No Place Safe From Allergies
FRIDAY, Sept. 5 (HealthDay News) -- If you are one of the 36 million Americans who suffer from seasonal allergies, there is nowhere in the United States that is free from pollen and other allergens this fall, a new report shows.
Allergies don't only happen in the spring, they can be bothersome in other seasons as well. In the fall, the most challenging cities to live in are Greensboro, N.C., Greenville, S.C., Little Rock, Ark., Raleigh-Durham, N.C., and Jackson, Miss., according to the report from the Asthma and Allergy Foundation of America.
"We started doing this report to find places where people with allergies could go," said foundation spokeswoman Angel Waldron. "The answer is, there is nowhere you can go."
A low pollen area in one part of the country may mean a higher mold count, Waldron said. "It's not until you go to a new place that you find out that other allergens are just as troublesome," she said.
Waldron noted that even though the top cities for allergens are in the South, there have been major fluctuations over the six years the foundation has been producing its annual reports.
In the report, the foundation rates 100 cities in terms of allergy risk factors. Among the top 25 are Greensboro, N.C., Knoxville, Tenn., Tulsa, Okla., Augusta, Ga., Memphis, Tenn., Greenville, S.C., Grand Rapids, Mich., Chattanooga, Tenn., Louisville, Ky., Des Moines, Iowa, Little Rock, Ark., Wichita, Kan., Birmingham, Ala., San Antonio, Scranton, Pa.; Raleigh-Durham, N.C., Oklahoma City, Okla., New Orleans, Columbia, S.C., St. Louis, Jackson, Miss., Madison, Wisc., Harrisburg, Pa., Charlotte, N.C., and Bridgeport, Conn.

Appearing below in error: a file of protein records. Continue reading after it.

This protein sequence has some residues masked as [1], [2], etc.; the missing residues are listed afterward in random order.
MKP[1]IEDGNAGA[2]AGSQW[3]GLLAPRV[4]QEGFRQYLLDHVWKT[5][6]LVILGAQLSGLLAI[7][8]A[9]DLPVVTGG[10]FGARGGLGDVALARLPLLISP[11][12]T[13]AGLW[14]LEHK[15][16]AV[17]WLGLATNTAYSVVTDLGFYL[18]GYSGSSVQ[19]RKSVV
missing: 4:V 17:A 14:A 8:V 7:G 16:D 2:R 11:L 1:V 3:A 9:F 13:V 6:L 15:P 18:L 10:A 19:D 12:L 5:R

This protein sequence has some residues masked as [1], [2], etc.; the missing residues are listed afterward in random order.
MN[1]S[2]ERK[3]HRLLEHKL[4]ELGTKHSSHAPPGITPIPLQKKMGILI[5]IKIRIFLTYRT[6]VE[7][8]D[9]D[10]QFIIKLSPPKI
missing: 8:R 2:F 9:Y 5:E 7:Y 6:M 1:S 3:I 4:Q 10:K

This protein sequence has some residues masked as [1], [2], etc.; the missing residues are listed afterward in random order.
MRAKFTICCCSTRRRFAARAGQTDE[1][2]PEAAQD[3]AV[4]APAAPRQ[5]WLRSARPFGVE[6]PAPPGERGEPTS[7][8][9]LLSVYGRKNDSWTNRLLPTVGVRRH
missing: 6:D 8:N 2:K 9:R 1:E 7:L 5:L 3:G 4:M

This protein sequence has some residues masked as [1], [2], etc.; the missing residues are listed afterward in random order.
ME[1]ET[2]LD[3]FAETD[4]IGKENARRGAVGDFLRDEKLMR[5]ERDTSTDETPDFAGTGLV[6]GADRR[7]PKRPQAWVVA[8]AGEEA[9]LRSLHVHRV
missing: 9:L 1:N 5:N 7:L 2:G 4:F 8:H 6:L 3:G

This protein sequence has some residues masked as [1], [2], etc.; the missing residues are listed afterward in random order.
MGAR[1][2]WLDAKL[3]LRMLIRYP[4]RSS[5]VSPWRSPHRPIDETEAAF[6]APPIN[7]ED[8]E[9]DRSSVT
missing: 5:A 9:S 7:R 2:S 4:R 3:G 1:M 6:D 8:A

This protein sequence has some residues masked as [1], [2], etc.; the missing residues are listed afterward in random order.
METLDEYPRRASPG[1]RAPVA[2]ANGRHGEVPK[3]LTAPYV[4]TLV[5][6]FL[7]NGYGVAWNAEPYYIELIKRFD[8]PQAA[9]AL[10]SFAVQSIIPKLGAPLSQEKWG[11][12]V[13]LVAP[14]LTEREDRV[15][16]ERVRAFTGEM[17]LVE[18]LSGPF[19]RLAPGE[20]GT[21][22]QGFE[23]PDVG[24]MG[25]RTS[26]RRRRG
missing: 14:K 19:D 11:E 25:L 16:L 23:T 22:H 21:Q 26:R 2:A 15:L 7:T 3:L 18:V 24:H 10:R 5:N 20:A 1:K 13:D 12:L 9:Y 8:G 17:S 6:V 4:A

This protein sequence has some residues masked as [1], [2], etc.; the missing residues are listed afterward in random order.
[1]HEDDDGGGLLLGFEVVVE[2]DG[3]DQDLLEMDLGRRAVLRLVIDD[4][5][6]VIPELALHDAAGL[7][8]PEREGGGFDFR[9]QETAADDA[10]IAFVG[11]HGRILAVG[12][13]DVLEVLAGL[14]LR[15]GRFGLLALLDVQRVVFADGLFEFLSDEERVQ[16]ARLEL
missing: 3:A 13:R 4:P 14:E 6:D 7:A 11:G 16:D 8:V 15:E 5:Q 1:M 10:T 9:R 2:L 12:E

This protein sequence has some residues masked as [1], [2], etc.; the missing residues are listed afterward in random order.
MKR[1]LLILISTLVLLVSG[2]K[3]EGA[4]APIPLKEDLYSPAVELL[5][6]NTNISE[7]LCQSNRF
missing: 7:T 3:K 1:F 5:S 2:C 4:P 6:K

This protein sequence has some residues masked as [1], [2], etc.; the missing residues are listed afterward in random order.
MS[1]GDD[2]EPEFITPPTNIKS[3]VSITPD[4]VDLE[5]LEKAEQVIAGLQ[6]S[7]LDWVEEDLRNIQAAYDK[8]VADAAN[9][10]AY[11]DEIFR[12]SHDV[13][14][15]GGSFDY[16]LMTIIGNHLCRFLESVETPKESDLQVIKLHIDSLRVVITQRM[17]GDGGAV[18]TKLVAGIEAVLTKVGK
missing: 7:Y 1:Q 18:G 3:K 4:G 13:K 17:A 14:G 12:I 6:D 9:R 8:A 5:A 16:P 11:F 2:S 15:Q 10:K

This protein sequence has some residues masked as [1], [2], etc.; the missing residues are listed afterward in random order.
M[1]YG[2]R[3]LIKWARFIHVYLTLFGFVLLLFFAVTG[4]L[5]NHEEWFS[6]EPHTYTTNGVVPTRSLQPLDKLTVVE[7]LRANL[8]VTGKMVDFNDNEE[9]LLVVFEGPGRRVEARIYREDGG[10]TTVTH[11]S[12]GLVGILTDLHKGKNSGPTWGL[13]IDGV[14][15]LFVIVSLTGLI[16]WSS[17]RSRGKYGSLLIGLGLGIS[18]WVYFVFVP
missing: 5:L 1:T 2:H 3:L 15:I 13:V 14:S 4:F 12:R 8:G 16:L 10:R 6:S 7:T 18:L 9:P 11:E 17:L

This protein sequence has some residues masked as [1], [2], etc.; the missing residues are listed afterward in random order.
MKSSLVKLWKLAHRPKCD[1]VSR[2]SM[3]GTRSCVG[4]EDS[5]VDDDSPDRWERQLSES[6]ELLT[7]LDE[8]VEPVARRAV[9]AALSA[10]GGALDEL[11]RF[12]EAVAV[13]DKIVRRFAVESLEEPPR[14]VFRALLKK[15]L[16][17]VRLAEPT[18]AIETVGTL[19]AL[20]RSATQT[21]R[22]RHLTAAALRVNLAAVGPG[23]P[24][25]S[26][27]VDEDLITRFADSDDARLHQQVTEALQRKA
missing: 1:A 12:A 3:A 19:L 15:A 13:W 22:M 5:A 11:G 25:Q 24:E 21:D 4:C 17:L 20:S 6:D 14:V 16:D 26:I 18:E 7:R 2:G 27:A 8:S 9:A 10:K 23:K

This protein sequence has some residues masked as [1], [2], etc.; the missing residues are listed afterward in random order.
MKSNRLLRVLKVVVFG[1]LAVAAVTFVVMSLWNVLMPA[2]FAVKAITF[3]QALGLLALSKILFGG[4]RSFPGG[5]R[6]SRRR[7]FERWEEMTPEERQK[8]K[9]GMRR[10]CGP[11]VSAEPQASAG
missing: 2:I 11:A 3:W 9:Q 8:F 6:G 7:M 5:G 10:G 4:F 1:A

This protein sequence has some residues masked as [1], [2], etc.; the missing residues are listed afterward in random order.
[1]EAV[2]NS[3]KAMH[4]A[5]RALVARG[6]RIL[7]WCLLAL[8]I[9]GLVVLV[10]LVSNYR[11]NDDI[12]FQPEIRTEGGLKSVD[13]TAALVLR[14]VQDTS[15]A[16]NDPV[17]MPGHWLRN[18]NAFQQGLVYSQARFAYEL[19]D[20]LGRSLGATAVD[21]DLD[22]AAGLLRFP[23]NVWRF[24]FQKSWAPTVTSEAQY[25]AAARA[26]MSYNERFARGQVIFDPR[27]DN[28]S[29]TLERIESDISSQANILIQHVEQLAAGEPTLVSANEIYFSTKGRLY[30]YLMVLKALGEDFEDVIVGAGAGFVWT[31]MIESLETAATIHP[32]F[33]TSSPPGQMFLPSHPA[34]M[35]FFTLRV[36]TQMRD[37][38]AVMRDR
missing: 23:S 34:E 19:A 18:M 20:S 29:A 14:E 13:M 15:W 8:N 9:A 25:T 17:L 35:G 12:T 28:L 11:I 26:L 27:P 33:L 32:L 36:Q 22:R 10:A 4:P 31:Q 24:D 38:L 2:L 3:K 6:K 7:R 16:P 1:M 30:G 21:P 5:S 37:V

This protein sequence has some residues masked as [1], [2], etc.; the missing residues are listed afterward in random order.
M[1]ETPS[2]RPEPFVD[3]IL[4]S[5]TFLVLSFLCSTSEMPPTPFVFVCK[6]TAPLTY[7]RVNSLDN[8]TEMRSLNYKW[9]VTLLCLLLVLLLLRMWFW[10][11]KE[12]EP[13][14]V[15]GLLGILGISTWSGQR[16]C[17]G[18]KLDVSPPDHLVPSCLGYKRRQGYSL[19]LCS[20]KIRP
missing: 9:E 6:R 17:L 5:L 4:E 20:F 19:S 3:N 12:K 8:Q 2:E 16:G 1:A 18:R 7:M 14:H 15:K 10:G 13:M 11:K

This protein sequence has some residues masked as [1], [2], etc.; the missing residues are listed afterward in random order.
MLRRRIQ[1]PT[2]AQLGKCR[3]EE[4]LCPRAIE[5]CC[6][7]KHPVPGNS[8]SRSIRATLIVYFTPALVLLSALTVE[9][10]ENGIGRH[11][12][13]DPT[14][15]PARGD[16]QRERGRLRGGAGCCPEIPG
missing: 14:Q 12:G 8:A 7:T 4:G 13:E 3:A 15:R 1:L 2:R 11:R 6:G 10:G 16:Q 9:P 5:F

"There is no cure for allergens. There is nowhere you're going to be able to move to completely escape them," Waldron said. "However, with allergy testing and proper management, you can live a comfortable life without limits wherever you go."
The important thing is to find out what triggers your allergies, Waldron said. Allergies can be exacerbated by things encountered outside such as pollen, but there are also indoor triggers such as pet dander and dust mites.
The report was paid for by McNEIL-PPC Inc., maker of the allergy drug Zyrtec.
For more about allergies, visit the U.S. National Library of Medicine.